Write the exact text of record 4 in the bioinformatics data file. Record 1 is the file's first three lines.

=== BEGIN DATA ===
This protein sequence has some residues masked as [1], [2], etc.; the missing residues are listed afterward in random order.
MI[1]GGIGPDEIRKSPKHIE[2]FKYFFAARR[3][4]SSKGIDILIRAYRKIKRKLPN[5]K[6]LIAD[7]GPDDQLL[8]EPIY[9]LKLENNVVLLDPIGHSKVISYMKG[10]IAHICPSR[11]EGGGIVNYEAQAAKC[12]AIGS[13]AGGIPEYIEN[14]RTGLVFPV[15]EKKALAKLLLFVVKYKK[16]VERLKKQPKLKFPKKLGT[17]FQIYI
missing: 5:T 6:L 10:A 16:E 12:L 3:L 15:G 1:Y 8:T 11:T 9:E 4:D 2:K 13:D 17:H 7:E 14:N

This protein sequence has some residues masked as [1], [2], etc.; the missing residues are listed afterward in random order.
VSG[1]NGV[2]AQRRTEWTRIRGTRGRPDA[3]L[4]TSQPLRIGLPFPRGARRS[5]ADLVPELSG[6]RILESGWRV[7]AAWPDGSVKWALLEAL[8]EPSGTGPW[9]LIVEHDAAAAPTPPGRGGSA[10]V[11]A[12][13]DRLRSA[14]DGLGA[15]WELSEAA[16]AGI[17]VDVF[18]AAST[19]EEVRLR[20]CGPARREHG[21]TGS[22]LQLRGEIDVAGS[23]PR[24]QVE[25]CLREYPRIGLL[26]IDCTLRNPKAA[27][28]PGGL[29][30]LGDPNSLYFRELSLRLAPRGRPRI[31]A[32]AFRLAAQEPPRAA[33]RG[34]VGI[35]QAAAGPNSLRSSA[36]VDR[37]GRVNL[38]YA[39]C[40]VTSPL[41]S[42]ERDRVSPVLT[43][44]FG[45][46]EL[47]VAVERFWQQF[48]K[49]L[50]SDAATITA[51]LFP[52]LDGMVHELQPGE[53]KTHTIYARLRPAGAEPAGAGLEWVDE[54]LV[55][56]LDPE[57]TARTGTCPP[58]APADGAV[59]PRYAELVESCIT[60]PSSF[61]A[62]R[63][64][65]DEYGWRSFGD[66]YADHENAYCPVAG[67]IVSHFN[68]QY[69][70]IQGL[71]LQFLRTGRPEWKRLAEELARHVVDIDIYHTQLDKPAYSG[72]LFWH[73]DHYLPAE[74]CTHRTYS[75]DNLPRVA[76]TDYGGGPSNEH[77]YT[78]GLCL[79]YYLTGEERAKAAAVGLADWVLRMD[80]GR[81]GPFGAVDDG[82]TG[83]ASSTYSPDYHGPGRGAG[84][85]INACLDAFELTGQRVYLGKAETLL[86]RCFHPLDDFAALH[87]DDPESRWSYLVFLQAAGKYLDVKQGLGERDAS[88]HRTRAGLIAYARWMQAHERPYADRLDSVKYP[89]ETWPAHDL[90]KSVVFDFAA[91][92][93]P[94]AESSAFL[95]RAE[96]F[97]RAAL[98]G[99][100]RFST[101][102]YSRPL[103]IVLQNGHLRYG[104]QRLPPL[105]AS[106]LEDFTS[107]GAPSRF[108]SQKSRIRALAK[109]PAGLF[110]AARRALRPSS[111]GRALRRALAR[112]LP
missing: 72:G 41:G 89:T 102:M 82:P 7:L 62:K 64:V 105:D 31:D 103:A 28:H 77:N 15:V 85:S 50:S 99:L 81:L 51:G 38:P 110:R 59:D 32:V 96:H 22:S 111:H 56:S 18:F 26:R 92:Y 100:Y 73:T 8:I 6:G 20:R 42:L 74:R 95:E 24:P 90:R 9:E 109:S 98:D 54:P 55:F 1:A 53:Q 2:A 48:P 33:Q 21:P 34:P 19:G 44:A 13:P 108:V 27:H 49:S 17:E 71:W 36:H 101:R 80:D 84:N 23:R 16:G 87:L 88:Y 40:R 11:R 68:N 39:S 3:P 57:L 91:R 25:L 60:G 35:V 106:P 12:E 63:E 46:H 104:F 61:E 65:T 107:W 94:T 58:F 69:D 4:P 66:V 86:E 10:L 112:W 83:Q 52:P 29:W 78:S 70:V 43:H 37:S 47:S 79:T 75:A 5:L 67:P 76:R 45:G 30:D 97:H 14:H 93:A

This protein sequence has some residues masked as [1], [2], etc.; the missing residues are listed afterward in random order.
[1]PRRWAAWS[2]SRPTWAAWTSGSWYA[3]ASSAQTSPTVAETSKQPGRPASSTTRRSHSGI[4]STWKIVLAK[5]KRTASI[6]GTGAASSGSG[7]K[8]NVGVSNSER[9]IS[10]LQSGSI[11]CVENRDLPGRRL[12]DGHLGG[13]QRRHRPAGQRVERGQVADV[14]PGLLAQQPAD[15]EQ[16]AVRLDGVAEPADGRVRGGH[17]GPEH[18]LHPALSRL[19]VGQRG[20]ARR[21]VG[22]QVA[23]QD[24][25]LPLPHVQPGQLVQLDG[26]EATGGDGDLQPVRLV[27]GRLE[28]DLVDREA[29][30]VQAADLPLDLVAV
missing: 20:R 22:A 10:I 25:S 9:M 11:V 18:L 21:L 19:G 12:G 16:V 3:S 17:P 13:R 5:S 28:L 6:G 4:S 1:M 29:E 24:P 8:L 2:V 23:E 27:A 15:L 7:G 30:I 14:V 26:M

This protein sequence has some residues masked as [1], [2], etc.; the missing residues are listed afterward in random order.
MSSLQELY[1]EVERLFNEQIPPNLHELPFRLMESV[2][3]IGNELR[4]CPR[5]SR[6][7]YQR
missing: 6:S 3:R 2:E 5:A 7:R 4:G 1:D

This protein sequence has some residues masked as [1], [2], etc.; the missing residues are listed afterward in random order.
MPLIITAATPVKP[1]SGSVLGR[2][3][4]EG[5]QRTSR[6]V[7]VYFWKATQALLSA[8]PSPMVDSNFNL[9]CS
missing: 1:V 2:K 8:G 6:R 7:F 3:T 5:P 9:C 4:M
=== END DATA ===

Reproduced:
This protein sequence has some residues masked as [1], [2], etc.; the missing residues are listed afterward in random order.
MSSLQELY[1]EVERLFNEQIPPNLHELPFRLMESV[2][3]IGNELR[4]CPR[5]SR[6][7]YQR
missing: 6:S 3:R 2:E 5:A 7:R 4:G 1:D